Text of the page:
They found the brain was resetting itself for higher levels of stress. This is the same pattern of brain changes observed during withdrawal from alcohol or other addictive substances.

Other research has demonstrated that this neural stress response triggers cravings and relapse among the substance-dependent.

In effect, by making the unhealthy food temporarily unavailable, the researchers created food addicts.

Food might not be addictive on its own, but prohibiting it can set off a cycle of anxiety, craving, and over consumption that for all purposes looks like addiction.

There’s no reasons to believe that the food itself was the problem in this study, but the anxiety induced by restricting access to it.

Another study offers hope for ending the cycle. Researchers at Laval University in Quebec, Canada have been following the benefits of a unique weight control intervention for over a year.

This intervention, called “What about losing weight?” emphasized the possibility of being “healthy at every size.”

(OKAY….HERE WE GO….YOU’LL LIKE THIS PART)

Rather than making food restriction and weight loss the goal, the intervention emphasized positive things participants could do to improve their health:

*good nutrition (what TO eat, not what NOT to eat)
*enjoy physical activity, and
*listen to their bodies

It also taught strategies for appreciating your body as it is now, regardless of size. (hard concept to swallow for some of us)

Participants in the study were overweight or obese women who had likely entered the study as chronic dieters. By the end of the study they showed significantly less “food disinheriting” or losing control around food during stress, celebration, or other situations that triggered overeating.

After the one year follow-up, two-thirds of participants had lost weight, despite the interventions’ explicit focus on positive behaviors, not trying to reduce food intake or lose weight.

Compare this to the quick weight loss followed by weight gain that a typical diet leads to. Participants who developed the most “flexible” restraint (as opposed to the rigid restraint of most dieting strategies) were the most likely to maintain a weight loss.

Yea!

From the first forbidden food (a very tempting apple) prohibition has led to problems.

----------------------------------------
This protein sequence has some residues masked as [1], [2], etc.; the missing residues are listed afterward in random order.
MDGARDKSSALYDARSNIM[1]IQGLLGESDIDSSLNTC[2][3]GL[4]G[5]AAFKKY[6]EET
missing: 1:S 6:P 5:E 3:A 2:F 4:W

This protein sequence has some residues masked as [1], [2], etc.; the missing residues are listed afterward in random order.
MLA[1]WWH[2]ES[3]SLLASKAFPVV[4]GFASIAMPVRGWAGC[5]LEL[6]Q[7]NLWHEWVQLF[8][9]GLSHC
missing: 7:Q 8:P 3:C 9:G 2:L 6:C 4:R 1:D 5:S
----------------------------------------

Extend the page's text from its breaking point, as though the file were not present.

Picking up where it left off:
This study shows that focusing on positive steps, not self-denial, can make you less likely to succumb to food-related stress and anxiety.

If you want to improve your overall self-control, and regain control around food, you may need to give up the ideal of perfect control!

Food Addiction – Day 2

(This is an continuation of yesterdays blog on Food Addiction)

Food addition, as with any other addiction, is a loss of control.

The individual understands that their way of eating is harmful, but continues the destructive behavior. The phenomenon of food addiction is both physiological and psychological.

Many individuals have what may be termed “food allergies.” These are trigger foods which when ingested cause negative symptoms and changes in the body but at the same time provoke cravings.

The individual, for instance, the diabetic, may be made “sick” by the intake of sugar, but will still continue to crave it and eat it in excess, with adverse effects. Studies are also continuing regarding certain proteins in milk and wheat which when ingested produce narcotic-like effects.

These chemicals mimic the body’s natural painkillers, endorphins, and have thus been termed “exorphins.” Individuals may be suffering from depression, low self-esteem or loneliness, they will find a high when ingesting large quantities of food or certain foods such as salt or chocolate.

The immediate high gives way to a sick feeling or guilt, leading to more depression.

Because the addict is out of control, he or she will turn once again to the same eating patterns in a conscious or unconscious effort to feel better.

Food addicts come equally from all age, race, and gender groups. They are overweight, underweight, and some of normal weight. They are linked by their obsession with food.

The obese individual suffers humiliation due to excess weight, they may be lethargic and sedentary unable to move around freely.

The underweight person may be bulimic, though they eat obsessively, they are so afraid of becoming overweight that they will induce vomiting, take laxatives, or exercise compulsively to prevent weight gain. They may also alternate with periods of anorexia, refraining from food to control their weight.